Guantanamo, Bagram, and Another Hope(less) Presidential Campaign

Marcy Wheeler has written quite a piece on Adnan Farhan Abd Al Latif, a Yemeni detainee at Guantanamo in danger of being jailed for life and deprived of habeas corpus rights because of Obama’s tyrannical policy of indefinite detention.

At issue is a Yemeni detainee, Adnan Farhan Abd Al Latif, picked up in Pakistan in December 2001 and alleged to have trained with al Qaeda. Judge Henry Kennedy granted Latif’s habeas petition last summer, largely because he found the government’s single most important piece of evidence–an intelligence report of some kind (which I’ll call the Report)–unreliable. The DC Circuit–with Judges Janice Rogers Brown and Karen Henderson in the majority and David Tatel in dissent–remanded the case on the issue of the detainee’s credibility. But on the more important issue–whether Kennedy was correct in dismissing the Report–they overturned the district decision.

…There are a number of reasons why such a report, by itself, would be unreliable. First, the sheer number of men being transferred from Pakistani to US custody at the time–over a hundred in a bunch. To make things worse, in the process of transferring these detainees to Peshawar, a busload tried to escape, killing 6 Pakistani guards and a number of detainees (some of the detainees whose reports cite TD-314/00684-02 are alleged to have been among those who tried to escape). In addition, there’s the likelihood the Pakistanis did the interrogations. Since Pakistanis were getting bounties for each “al Qaeda fighter” they turned over, they had an incentive to claim the detainees had been fighters. Even worse, for the Arabic men in question, the interrogation would have required translation between Arabic and Urdu or Pashto (for the interrogation itself), and then translation from that into English (to go into the CIA report). There are all sorts of reason why you shouldn’t indefinitely detain a man based on such a report!

Apparently Latif’s entire detention was based on a single document, which Wheeler speculates was written up by the Pakistani government in December 2001 when it was rounding people up to give to the U.S. for a bounty. Essentially, the government and the judges ruling against Latif want such “evidence” admitted to the court to be granted a presumption of accuracy. But, as Benjamin Wittes of the Lawfare blog has written “to presume the accuracy of evidence would be to presume the evidence establishes that which it is offered to prove.” In other words, if the government says so, close your eyes and take their word for it. That’s a rather sick way to deliver justice.

To back up a bit, the anecdote of Latif should bring home to people how prevalent these issues still are in the Obama era. I’ve written recently about a few other individuals susceptible to indefinite detention without a fair trial. Abd al-Rahim al Nashiri, the Guantanamo detainee accused of planning the 2000 attack on the USS Cole, is currently in hearings for his arraignment. He was captured in 2001 and brutally tortured and has yet to face a real trial. But with the start of his hearings, the government recently announced that even if he is found not guilty and acquitted of all charges, they may still keep him prisoner. Because al-Nashiri is being held in military detention, the government claims, he can be held for “the duration of hostilities,” regardless of his verdict…which basically means forever since the War on Terror is endless.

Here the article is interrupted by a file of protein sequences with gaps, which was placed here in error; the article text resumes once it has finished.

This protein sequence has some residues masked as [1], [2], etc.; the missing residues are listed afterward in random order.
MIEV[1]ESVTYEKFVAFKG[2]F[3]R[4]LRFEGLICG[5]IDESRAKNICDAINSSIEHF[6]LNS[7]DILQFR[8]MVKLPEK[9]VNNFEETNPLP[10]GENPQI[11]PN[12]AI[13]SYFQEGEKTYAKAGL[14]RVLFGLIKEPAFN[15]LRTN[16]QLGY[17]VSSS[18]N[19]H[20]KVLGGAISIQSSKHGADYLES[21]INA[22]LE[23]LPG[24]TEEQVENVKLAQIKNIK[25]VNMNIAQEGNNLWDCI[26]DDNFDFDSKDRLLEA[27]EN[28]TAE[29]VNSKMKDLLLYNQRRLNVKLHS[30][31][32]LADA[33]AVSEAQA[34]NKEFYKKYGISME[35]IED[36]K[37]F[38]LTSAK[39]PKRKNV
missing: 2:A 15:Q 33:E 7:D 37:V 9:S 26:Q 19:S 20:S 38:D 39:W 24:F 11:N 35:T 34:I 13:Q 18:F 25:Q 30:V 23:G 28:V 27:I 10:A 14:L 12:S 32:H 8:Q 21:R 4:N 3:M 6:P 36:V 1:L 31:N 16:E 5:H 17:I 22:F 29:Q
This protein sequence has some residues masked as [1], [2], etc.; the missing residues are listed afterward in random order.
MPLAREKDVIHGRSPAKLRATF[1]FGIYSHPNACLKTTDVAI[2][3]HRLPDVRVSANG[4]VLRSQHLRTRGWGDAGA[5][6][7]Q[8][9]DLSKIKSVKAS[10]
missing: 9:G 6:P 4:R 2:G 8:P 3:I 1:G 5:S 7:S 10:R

Shaker Aamer, a former UK resident of Saudi descent has been in Guantanamo for about a decade without trial, also a victim of torture. He was cleared for release by the Bush administration in 2007 due to a lack of any evidence that he had committed any crime. In 2011, he is still imprisoned.

Mohammed Ahmed al Kandari, a Kuwaiti national, has also been detained at Gitmo for a decade, is a victim of torture, and is facing a military tribunal. He was rounded up while, according to him, he was doing charity work in Afghanistan. A legal study of his proceedings quoted the Tribunal’s legal advisor as saying, “Indeed, the evidence considered persuasive by the Tribunal is made up almost entirely of hearsay evidence recorded by unidentified individuals with no first hand knowledge of the events they describe.” His lawyer says he is likely to be detained indefinitely.

And that’s just Guantanamo, where almost 200 men still reside. The story continues at Bagram Airbase in Afghanistan. As I wrote recently, there are now about 3,000 detainees in Bagram, up from 1,700 since June and five times the amount there when Barack Obama took office. Most of them have not been charged, have seen no evidence against them, do not have the right to be represented by a lawyer, and the U.S. claims it is not even obligated to explain why these people are detained. Attorney for Human Rights First Daphne Eviatar said in a recent CBS interview that “It’s worse than Guantanamo, because there are fewer rights.” There is strong evidence of serious abuse and torture in black cites near Bagram (not to mention the U.S.-supported Kabul government’s implementation of systematic torture in multiple Afghan jails throughout the country).

As Glenn Greenwald thoroughly pointed out, there is a bipartisan consensus on such national security issues. The GOP has been scrambling to delineate themselves from Obama on foreign policy and civil liberties, being forced to inch into fascism in order to do so. All of the fundamentals of Bush administration extremism have been cemented in place under the guise of the cool-headed pragmatism of Barack Obama’s Hope & Change. I thought this was depressing in 2008 when I predicted Obama’s betrayal of the rule of law and a humanitarian foreign policy, but the reality is even harder to swallow now that the GOP is attempting to challenge him in 2012.